How Big is Government?

Commentary by Pete du Pont
For years the great economist Milton Friedman used to say that the correct measure of the size of government is not total taxes, but total spending. That is because spending is a truer measure of the resources government is taking out of society, especially when there is a large budget deficit. However, in a time of budget surpluses, Prof. Friedman's analysis needs updating. Simply looking at spending is no longer an adequate measure of the size of government. Nor is just looking at on-budget revenues a sufficient measure of taxation.

How is the cost of government growing? Let me count the ways.

According to the federal budget, next year the federal government will spend only 19.7 percent of gross domestic product compared to 22.6 percent in 1991. Thus, looking only at spending, we are misled into thinking that government is shrinking. But while spending, especially for defense, has fallen, taxes have risen sharply upwards--total federal revenues consumed just 18 percent of GDP in 1991; next year they will consume 20.6 percent. Thus while government may appear to be somewhat smaller today than it was a few years ago, the decline in spending has been largely offset by higher taxes.

Just looking at the revenues listed in the budget, however, greatly understates how much the federal government takes out of peoples' pockets. That is because the budget excludes many payments people make to the federal government that are not counted as revenues; rather they are treated as "offsetting receipts" or "negative spending". For example, Medicare Part B premiums paid by taxpayers are treated this way, thus reducing government receipts by more than $20 billion per year. When you add together all of the excluded receipts, total federal revenues are actually more than $100 billion higher than indicated in the budget.

Another way the budget understates the burden of taxation is by excluding what economists call the "excess burden" or "deadweight cost" of taxes. These terms refer to the economic output that is reduced by having a tax system that discourages work, saving and investment. A common estimate is that the economy is reduced by about 10 percent of revenues collected. With federal revenues at $1.8 trillion this year, that means we are losing at least $180 billion in GDP. In other words, if we collected this same $1.8 trillion in a way that made economic sense--such as a flat-rate consumption tax--we would have $180 billion more output this year. This figure should also be counted as part of the tax burden.

Of course, government regulation is also a kind of tax. If the federal government forces a business to spend thousands of dollars to comply with some regulation that adds nothing to the business' output, then that outlay is little different from a tax to that firm. Similarly, if an individual has to spend dozens of hours filling out his tax forms or spend hundreds of dollars paying an accountant to do it, then this is also a form of implicit taxation. Estimates commonly put the burden of federal regulation at $100 billion per year. So this too is a part of the tax burden.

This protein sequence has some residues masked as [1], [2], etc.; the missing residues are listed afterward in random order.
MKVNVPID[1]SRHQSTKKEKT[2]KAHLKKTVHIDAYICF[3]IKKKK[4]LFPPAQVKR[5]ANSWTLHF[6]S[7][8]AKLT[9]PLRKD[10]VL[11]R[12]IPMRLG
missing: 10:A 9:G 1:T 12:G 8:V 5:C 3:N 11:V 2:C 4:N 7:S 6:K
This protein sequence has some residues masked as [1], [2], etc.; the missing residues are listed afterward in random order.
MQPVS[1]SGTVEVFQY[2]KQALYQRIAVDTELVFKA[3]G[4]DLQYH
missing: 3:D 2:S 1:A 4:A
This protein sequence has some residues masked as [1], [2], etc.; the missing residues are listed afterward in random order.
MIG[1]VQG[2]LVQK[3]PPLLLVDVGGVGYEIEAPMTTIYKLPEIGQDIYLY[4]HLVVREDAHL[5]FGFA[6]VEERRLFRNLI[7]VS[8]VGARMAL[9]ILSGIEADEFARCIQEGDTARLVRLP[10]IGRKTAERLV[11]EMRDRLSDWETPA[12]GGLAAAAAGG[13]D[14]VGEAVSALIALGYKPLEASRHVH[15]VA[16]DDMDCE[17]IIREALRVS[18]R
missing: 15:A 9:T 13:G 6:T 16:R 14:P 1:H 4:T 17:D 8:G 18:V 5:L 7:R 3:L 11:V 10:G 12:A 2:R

Finally, the government takes resources out of the private economy through various off-budget programs. These mainly consist of credit and insurance programs. For example, the government has numerous programs that provide credit to homebuyers and others at below-market rates. That subsidy is paid for by other borrowers who have to pay higher interest rates than they would pay if the government credit program did not exist. It is impossible to quantify how much additional interest businesses and individuals pay each year. However the amount must be large since the federal government controls more than one-third of all the credit in the U.S., and this figure has been rising despite a decline in the budget deficit. And given the size of the U.S. capital market, even adding hundredths of a percent to the interest rate we pay quickly adds up to billions of dollars in higher interest payments by individuals and businesses.

Thus we see that simply looking at revenues or spending as a share of GDP really gives us a very incomplete picture of the burden of government. A more complete picture must include offsetting receipts, the excess burden of the tax system, the cost of regulation and various off-budget programs as well. All are legitimately part of the burden of government because they force us to spend our money or time in ways decided by government rather than ourselves.

Looking at the burden of government in this broader sense, the government has not gotten any smaller, but in fact has grown despite what the raw budget figures tell us.

The National Center for Policy Analysis is a public policy research institute founded in 1983 and internationally known for its studies on public policy issues.

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